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Skaldowie - Stworzenia Świata Część Druga CD (album) cover




Eclectic Prog

3.65 | 46 ratings

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3 stars Conceived as the most artsy and grandiose Skaldowie's album, "Stworzenia Świata Część Druga" (Creation of the World Part Two) is not a fully satisfying effort. While from the perspective of the form, this seems a prog-rocker's dream (an entire vinyl side is devoted to a suite and followed by a couple of lesser tracks), there are at least two issues questioning its overall value.

The album will always remain in the shadow of its famous brother, its doom having been recently sealed by re-packaging alongside "Krywań Krywań" on one CD. So after the Krywań proper, the prince, we get "Stworzenia Świata Część Druga", the duke, repeating the same formula albeit in a slightly modernised format. This generally means a synthesizer in place of the Hammond, and a tangibly more poppy feel, despite the songs' length, best spotted at the suite's closing theme. There must have been a reason for the paradigm to be thus exploited, but frankly I cannot find it. The main track is nice on its own, but it does not have anything to offer that the big brother has not come up with before. There is even a thinly veiled quote from Krywaniu Krywaniu halfway into the suite! The organ parts is still impeccable (Andrzej Zieliński is by far my favourite keyboard player), as are the vocal harmonies, but the composition seems to lack both inspiration (hard as it is to measure), and the essence. Sure, Krywaniu Krywaniu's main power also lied in the soloing, but this time the old energy is nowhere to be heard, and an obvious question about editing arises.

As Skaldowie can be easily compared with The Moody Blues with all the respective strengths and weaknesses, this album is Skaldowie's "Every Good Boy". However, the main difference between the two is that the Moodies' album featured some masterpieces like One More Time To Live, standing out of the context of both the mother album and the others. The present LP's lesser tracks are not that great. Or perhaps they are, but they are totally killed the flaw no. 2: scandalous production.

This is best shown in the magnificent Miłość Przez Wieki Się Nie Zmienia (Love Does Not Change Through Ages), written and sung by bassist Konrad Ratyński with wonderful lyrics by Ewa Lipska loosely based on an excerpt from Shakespeare. Some compilations (most notably "Antologia") feature a different version of the song, recorded and mixed in the former GDR. This is a rare example of what miracles mere production can make. While the GDR version might be one of Skaldowie's Top 10 hits on my list (poignant lead vocals, awesome backing harmonies, a great electric violin part by Jacek Zieliński and amazing drumming from Budziaszek!), the Polish version does not gel at all and is ultimately tiring. Fatal ineptitude of Polish engineers, as the only difference in the very playing is a slightly slower tempo!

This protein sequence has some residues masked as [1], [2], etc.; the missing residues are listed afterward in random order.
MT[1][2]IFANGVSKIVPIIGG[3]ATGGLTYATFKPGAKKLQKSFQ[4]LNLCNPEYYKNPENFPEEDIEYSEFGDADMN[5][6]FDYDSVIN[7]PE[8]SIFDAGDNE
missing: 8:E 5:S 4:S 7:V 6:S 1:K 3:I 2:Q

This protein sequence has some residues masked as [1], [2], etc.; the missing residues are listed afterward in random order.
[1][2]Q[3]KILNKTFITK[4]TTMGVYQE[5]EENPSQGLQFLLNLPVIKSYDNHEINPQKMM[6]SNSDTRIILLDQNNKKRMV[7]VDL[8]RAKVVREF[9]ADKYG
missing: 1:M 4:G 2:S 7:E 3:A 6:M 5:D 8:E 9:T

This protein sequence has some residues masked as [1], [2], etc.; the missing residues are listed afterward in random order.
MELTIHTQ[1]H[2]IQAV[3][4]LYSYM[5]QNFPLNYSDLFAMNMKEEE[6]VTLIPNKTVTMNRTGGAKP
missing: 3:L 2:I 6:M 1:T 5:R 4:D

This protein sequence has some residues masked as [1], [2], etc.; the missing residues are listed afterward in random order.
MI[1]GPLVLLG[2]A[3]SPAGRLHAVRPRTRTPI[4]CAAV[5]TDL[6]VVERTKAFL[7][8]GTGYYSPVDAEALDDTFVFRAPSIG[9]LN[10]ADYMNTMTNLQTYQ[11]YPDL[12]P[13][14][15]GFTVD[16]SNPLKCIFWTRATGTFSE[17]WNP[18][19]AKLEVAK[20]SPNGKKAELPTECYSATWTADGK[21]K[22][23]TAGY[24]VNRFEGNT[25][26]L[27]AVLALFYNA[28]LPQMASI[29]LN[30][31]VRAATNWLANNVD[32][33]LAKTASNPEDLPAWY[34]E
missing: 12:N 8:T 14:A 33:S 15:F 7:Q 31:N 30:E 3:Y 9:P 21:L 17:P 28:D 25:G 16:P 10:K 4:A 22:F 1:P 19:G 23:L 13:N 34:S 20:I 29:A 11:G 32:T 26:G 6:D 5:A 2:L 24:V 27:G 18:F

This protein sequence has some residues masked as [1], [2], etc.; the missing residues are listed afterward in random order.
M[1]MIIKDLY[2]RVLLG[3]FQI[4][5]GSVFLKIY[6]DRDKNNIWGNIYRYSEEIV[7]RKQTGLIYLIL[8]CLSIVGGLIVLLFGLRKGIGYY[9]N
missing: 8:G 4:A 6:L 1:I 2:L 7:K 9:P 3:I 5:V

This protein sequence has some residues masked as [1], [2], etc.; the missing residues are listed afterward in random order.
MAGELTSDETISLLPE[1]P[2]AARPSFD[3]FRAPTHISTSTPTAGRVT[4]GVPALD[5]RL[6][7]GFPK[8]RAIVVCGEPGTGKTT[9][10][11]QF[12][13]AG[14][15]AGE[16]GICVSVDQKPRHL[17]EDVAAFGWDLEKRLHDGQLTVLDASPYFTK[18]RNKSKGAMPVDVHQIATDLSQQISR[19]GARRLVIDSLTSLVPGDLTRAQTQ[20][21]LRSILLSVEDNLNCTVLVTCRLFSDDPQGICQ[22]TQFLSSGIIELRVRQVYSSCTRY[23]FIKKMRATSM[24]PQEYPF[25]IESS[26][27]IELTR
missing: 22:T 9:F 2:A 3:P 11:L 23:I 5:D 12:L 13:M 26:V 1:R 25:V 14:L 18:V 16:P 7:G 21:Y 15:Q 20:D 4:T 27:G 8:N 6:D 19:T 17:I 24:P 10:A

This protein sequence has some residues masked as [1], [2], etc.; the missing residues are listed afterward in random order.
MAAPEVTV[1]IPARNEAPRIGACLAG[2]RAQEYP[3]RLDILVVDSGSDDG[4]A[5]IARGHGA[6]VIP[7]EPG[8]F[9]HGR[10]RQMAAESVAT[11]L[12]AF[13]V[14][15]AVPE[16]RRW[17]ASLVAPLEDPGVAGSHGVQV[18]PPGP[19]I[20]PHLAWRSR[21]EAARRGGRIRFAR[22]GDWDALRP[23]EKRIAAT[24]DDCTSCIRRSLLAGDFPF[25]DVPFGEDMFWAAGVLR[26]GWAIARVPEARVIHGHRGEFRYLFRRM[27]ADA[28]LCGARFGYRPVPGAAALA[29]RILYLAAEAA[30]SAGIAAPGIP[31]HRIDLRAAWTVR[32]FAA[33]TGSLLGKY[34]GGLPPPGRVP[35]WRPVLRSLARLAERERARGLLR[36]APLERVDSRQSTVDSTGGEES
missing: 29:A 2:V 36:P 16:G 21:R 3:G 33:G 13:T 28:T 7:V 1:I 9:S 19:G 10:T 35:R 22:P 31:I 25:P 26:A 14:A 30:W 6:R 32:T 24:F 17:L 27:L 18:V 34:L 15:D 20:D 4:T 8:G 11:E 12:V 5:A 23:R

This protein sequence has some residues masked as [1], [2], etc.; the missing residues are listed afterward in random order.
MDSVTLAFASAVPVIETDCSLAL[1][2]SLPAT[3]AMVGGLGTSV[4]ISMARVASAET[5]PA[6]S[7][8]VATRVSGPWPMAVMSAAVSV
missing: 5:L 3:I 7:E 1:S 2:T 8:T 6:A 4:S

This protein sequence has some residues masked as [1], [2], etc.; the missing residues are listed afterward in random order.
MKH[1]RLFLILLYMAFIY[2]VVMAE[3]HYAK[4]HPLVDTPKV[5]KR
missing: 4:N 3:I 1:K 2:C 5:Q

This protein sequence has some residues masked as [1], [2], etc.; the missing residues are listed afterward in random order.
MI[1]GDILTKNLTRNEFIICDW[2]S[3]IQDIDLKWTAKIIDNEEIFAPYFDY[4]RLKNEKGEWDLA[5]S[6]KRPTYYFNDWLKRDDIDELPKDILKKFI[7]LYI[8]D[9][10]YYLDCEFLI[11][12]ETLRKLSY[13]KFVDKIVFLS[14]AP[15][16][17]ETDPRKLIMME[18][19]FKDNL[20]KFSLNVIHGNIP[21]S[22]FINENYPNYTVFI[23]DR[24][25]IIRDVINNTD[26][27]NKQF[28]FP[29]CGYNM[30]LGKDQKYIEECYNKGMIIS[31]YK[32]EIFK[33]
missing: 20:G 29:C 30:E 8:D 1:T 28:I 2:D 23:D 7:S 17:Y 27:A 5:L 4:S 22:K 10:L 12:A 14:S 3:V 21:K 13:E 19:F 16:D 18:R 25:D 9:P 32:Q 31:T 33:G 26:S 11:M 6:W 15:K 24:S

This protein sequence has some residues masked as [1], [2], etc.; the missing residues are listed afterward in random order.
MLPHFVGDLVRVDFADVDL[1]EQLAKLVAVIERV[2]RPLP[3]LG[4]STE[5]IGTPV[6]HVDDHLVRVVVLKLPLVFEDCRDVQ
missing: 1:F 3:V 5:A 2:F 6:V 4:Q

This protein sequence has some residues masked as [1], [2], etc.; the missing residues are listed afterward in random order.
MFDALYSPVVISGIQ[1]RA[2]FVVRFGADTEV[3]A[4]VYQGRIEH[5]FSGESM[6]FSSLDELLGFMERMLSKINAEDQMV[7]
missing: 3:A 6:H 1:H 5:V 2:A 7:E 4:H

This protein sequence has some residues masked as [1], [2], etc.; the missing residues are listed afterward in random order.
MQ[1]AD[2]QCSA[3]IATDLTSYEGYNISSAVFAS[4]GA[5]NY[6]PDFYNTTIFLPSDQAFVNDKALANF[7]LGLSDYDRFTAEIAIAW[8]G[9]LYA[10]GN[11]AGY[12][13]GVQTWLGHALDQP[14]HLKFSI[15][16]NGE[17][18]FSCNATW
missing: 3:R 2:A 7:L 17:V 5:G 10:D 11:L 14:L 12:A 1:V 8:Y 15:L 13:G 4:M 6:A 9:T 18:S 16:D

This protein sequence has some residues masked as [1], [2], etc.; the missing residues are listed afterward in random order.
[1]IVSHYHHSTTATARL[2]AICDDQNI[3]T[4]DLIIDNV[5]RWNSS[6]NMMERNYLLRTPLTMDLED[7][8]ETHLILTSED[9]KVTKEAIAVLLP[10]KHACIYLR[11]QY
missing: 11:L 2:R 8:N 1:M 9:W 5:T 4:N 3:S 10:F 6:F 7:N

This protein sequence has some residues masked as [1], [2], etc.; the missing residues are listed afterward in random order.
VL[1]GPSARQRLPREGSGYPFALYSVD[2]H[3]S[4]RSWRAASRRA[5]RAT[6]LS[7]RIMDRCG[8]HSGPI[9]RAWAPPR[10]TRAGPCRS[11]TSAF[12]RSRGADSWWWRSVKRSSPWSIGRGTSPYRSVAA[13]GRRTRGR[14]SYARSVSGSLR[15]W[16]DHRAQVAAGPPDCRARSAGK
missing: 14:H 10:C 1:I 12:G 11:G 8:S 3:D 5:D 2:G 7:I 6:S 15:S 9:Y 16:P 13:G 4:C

In this light, it is hard to estimate the full potential of the three remaining tracks. Przechodząc Obok Siebie (Passing By) is definitely the weakest one. On a more pop-oriented or more eclectic Skaldowie album like Wszystkim Zakochanym it would fit better, here it looks and sounds simply bland. Nasza Miłość Jak Wiatr Halny (Our Love Like a Pasture Wind), the album counterpart of Krywań's Juhas Zmarł, ploughs the good old highlanders' furrow, though in a somewhat less energetic fashion. It is still a good song with alternating leads from Ratyński and Jacek Zieliński, much as it seems to be exploiting some melodic patterns from older albums. Jak Znikający Punkt (Like a Vanishing Point) is the most rocking song here, a fine album closer with a splendid vocal duet from brothers Zieliński, and it is a pity the production is as sleepy as in Przechodząc, which it follows. I do not know if a GDR version of this song exists.

Not a disaster but also not a very necessary album from Skaldowie. A couple of very good songs, some fine musicianship, and comparably many lead vocals by Ratyński, which is a fine (and about the only) novelty. Plus the three-parts vocal harmonies, of which Skaldowie were genuine masters by then.

gero | 3/5 |


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